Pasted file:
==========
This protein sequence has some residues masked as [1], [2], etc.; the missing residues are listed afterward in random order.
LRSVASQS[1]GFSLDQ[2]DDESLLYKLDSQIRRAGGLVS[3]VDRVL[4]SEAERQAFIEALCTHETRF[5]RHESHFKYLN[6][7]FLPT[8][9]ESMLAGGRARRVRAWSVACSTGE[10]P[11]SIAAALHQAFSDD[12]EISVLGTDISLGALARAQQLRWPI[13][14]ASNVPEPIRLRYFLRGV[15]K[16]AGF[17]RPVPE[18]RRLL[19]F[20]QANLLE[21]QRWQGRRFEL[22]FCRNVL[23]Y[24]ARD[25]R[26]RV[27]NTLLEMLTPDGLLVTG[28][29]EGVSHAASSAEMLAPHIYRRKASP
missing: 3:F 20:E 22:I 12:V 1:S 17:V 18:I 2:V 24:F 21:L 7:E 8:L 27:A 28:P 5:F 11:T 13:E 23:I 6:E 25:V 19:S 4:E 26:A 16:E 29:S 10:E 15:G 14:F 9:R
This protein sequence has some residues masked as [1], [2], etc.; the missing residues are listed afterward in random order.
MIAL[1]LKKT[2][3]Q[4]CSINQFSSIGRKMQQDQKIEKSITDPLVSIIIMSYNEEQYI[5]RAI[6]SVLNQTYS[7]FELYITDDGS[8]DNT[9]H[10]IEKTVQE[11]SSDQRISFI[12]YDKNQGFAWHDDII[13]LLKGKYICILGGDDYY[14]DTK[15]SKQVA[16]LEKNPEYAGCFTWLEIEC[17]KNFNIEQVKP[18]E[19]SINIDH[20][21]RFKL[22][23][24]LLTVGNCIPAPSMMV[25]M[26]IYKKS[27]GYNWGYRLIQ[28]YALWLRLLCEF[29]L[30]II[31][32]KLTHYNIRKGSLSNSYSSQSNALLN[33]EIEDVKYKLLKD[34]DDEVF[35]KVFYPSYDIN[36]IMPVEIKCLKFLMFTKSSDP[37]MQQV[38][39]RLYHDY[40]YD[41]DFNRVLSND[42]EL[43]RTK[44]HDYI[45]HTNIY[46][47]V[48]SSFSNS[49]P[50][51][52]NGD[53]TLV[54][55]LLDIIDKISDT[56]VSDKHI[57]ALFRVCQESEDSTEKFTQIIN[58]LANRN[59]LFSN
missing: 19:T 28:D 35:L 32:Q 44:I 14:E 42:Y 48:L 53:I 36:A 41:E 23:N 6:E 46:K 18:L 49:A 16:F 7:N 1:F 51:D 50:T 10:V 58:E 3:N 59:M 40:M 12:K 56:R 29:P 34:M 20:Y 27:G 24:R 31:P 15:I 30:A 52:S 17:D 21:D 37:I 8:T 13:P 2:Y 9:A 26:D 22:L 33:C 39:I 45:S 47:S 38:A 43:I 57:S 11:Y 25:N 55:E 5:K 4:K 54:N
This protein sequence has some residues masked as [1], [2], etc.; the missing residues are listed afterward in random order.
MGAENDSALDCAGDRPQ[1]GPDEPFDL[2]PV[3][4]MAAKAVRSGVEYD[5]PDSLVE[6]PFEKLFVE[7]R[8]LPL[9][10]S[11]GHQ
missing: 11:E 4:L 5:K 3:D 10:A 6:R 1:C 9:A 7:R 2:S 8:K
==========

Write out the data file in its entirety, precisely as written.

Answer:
This protein sequence has some residues masked as [1], [2], etc.; the missing residues are listed afterward in random order.
LRSVASQS[1]GFSLDQ[2]DDESLLYKLDSQIRRAGGLVS[3]VDRVL[4]SEAERQAFIEALCTHETRF[5]RHESHFKYLN[6][7]FLPT[8][9]ESMLAGGRARRVRAWSVACSTGE[10]P[11]SIAAALHQAFSDD[12]EISVLGTDISLGALARAQQLRWPI[13][14]ASNVPEPIRLRYFLRGV[15]K[16]AGF[17]RPVPE[18]RRLL[19]F[20]QANLLE[21]QRWQGRRFEL[22]FCRNVL[23]Y[24]ARD[25]R[26]RV[27]NTLLEMLTPDGLLVTG[28][29]EGVSHAASSAEMLAPHIYRRKASP
missing: 3:F 20:E 22:I 12:V 1:S 17:V 18:I 2:V 24:F 21:L 7:E 8:L 27:A 28:P 5:F 11:T 13:E 23:I 6:E 25:V 19:S 4:E 26:A 16:E 29:S 10:E 15:G 14:F 9:R
This protein sequence has some residues masked as [1], [2], etc.; the missing residues are listed afterward in random order.
MIAL[1]LKKT[2][3]Q[4]CSINQFSSIGRKMQQDQKIEKSITDPLVSIIIMSYNEEQYI[5]RAI[6]SVLNQTYS[7]FELYITDDGS[8]DNT[9]H[10]IEKTVQE[11]SSDQRISFI[12]YDKNQGFAWHDDII[13]LLKGKYICILGGDDYY[14]DTK[15]SKQVA[16]LEKNPEYAGCFTWLEIEC[17]KNFNIEQVKP[18]E[19]SINIDH[20][21]RFKL[22][23][24]LLTVGNCIPAPSMMV[25]M[26]IYKKS[27]GYNWGYRLIQ[28]YALWLRLLCEF[29]L[30]II[31][32]KLTHYNIRKGSLSNSYSSQSNALLN[33]EIEDVKYKLLKD[34]DDEVF[35]KVFYPSYDIN[36]IMPVEIKCLKFLMFTKSSDP[37]MQQV[38][39]RLYHDY[40]YD[41]DFNRVLSND[42]EL[43]RTK[44]HDYI[45]HTNIY[46][47]V[48]SSFSNS[49]P[50][51][52]NGD[53]TLV[54][55]LLDIIDKISDT[56]VSDKHI[57]ALFRVCQESEDSTEKFTQIIN[58]LANRN[59]LFSN
missing: 19:T 28:D 35:L 32:Q 44:I 14:E 42:Y 48:L 53:I 36:A 41:E 23:N 6:E 46:K 18:L 49:A 16:F 7:N 1:F 51:D 50:T 10:V 58:E 3:N 59:M 40:M 12:K 56:R 29:P 34:M 20:Y 27:G 24:R 31:P 15:I 30:A 52:S 17:D 21:D 37:I 8:T 13:P 2:Y 9:A 26:D 22:L 33:C 39:I 45:S 47:S 38:A 43:I 57:S 11:Y 25:N 55:E 5:K 4:K 54:N
This protein sequence has some residues masked as [1], [2], etc.; the missing residues are listed afterward in random order.
MGAENDSALDCAGDRPQ[1]GPDEPFDL[2]PV[3][4]MAAKAVRSGVEYD[5]PDSLVE[6]PFEKLFVE[7]R[8]LPL[9][10]S[11]GHQ
missing: 11:E 4:L 5:K 3:D 10:A 6:R 1:C 9:A 7:R 2:S 8:K